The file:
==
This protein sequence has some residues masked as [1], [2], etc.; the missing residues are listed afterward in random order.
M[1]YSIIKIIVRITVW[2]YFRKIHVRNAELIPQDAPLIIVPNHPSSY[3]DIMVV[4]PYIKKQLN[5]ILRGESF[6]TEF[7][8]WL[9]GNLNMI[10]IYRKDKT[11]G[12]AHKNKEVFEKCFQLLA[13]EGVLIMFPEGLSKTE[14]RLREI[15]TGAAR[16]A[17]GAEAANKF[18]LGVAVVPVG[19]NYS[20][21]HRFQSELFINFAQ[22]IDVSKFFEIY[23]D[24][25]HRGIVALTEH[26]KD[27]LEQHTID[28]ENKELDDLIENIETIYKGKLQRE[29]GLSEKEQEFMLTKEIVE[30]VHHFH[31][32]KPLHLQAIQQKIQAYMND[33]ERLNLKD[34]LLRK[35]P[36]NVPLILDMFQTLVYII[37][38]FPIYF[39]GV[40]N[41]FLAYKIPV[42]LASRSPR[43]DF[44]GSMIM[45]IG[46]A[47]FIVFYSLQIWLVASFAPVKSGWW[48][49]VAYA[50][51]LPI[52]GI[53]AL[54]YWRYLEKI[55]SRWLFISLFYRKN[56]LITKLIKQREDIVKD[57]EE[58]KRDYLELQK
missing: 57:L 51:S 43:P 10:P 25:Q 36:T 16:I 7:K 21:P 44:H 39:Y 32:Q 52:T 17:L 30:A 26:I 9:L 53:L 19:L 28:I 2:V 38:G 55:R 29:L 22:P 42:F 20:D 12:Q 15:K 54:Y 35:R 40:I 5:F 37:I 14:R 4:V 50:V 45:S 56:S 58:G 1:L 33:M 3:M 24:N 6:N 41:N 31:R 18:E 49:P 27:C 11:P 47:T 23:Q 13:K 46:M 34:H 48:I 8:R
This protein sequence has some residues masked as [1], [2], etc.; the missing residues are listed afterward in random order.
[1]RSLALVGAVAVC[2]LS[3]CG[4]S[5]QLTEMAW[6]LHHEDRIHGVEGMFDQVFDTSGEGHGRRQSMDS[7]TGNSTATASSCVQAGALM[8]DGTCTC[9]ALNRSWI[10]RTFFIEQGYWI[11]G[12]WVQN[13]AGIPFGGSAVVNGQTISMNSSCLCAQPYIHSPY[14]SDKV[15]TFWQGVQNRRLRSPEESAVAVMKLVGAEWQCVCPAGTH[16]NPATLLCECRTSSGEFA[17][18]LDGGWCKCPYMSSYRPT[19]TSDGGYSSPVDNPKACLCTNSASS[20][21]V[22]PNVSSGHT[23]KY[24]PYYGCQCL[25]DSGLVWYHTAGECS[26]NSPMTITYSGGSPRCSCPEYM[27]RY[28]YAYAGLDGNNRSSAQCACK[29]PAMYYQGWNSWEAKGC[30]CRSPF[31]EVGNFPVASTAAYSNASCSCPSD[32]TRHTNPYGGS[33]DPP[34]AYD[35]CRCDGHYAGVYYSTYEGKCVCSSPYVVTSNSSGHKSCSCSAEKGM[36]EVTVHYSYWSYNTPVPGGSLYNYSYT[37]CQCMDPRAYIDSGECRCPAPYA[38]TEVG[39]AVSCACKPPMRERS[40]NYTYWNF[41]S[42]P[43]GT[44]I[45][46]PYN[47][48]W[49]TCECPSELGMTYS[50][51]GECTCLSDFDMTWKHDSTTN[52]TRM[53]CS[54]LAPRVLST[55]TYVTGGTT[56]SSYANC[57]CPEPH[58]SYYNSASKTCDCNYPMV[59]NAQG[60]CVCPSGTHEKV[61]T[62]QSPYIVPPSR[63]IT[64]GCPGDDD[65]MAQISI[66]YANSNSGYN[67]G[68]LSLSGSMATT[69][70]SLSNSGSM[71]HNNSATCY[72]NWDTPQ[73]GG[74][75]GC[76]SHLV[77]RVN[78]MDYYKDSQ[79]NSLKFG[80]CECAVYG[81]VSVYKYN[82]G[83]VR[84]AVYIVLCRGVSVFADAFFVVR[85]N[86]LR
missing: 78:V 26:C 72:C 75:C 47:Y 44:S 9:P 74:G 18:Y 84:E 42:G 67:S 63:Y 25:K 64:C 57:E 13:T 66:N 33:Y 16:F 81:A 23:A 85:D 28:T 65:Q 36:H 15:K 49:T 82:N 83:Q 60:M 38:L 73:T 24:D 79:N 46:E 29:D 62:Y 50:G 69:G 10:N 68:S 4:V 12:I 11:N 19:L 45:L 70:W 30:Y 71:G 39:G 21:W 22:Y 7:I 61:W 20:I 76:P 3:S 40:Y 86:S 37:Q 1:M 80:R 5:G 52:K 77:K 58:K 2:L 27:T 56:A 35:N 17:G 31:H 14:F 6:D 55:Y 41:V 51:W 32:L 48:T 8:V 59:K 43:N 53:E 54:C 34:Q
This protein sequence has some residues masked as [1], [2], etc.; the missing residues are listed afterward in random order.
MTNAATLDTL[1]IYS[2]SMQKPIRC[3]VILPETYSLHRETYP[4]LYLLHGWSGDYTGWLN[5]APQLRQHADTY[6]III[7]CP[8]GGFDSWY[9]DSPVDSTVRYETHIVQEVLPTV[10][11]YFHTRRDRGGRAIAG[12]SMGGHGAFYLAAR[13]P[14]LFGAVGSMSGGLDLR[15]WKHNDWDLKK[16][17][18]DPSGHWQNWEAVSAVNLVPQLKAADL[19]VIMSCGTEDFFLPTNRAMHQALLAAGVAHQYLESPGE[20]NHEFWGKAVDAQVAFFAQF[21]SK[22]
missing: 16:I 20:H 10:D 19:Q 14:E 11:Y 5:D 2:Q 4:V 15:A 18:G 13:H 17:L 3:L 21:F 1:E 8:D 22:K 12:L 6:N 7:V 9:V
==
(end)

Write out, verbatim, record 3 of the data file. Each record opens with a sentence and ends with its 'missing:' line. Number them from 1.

This protein sequence has some residues masked as [1], [2], etc.; the missing residues are listed afterward in random order.
MTNAATLDTL[1]IYS[2]SMQKPIRC[3]VILPETYSLHRETYP[4]LYLLHGWSGDYTGWLN[5]APQLRQHADTY[6]III[7]CP[8]GGFDSWY[9]DSPVDSTVRYETHIVQEVLPTV[10][11]YFHTRRDRGGRAIAG[12]SMGGHGAFYLAAR[13]P[14]LFGAVGSMSGGLDLR[15]WKHNDWDLKK[16][17][18]DPSGHWQNWEAVSAVNLVPQLKAADL[19]VIMSCGTEDFFLPTNRAMHQALLAAGVAHQYLESPGE[20]NHEFWGKAVDAQVAFFAQF[21]SK[22]
missing: 16:I 20:H 10:D 19:Q 14:E 11:Y 5:D 2:Q 4:V 15:A 18:G 13:H 17:L 3:L 21:F 1:E 8:D 22:K 12:L 6:N 7:V 9:V